Thomas De Quincey, Confessions of an English Opium Eater

Joel Black (University of Georgia)
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First published in the September and October 1821 issues of the London Magazine and as a book the following year, the Confessions of an English Opium-Eater established Thomas De Quincey (1785–1859) as a pre-eminent English writer of the Romantic and early Victorian periods. As his best known work which showcases his characteristic “impassioned prose”, the Confessions combines mundane autobiographical events and visionary fantasies in a vivid, often digressive manner. De Quincey’s personal account of the effects of “a seventeen years’ use, and an eight years’ abuse of [opium’s] powers” (75) on his intellectual and imaginative faculties has influenced generations of writers and artists and has made the book a subject of social and literary controversy to this day.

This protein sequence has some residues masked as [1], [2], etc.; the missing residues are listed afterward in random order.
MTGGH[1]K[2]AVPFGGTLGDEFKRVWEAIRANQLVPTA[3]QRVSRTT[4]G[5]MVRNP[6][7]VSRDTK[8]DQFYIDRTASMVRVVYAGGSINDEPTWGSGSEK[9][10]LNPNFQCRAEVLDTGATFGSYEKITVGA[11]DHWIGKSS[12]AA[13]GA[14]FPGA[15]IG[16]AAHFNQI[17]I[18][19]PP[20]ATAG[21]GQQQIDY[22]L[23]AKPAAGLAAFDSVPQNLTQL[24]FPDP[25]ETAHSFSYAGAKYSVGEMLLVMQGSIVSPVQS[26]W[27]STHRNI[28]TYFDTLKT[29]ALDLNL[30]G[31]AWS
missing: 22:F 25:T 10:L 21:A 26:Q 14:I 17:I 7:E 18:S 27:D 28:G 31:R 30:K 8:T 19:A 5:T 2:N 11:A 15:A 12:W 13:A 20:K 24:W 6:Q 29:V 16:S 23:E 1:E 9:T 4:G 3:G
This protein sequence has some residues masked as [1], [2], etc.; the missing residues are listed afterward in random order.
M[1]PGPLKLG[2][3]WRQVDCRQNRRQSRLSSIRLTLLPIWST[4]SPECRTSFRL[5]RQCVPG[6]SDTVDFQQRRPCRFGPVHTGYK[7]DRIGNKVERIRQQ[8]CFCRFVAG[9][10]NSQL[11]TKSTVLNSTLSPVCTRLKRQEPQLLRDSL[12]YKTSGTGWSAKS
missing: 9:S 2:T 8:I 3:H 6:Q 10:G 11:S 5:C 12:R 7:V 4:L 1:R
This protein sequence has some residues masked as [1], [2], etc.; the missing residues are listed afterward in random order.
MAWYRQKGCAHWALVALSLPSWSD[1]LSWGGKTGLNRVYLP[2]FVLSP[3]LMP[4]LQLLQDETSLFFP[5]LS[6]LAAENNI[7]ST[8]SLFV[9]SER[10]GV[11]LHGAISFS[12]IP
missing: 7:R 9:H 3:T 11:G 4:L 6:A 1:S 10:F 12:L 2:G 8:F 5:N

2950 words

Citation: Black, Joel. "Confessions of an English Opium Eater". The Literary Encyclopedia. First published 27 April 2012 [, accessed 09 December 2023.]

9768 Confessions of an English Opium Eater 3 Historical context notes are intended to give basic and preliminary information on a topic. In some cases they will be expanded into longer entries as the Literary Encyclopedia evolves.

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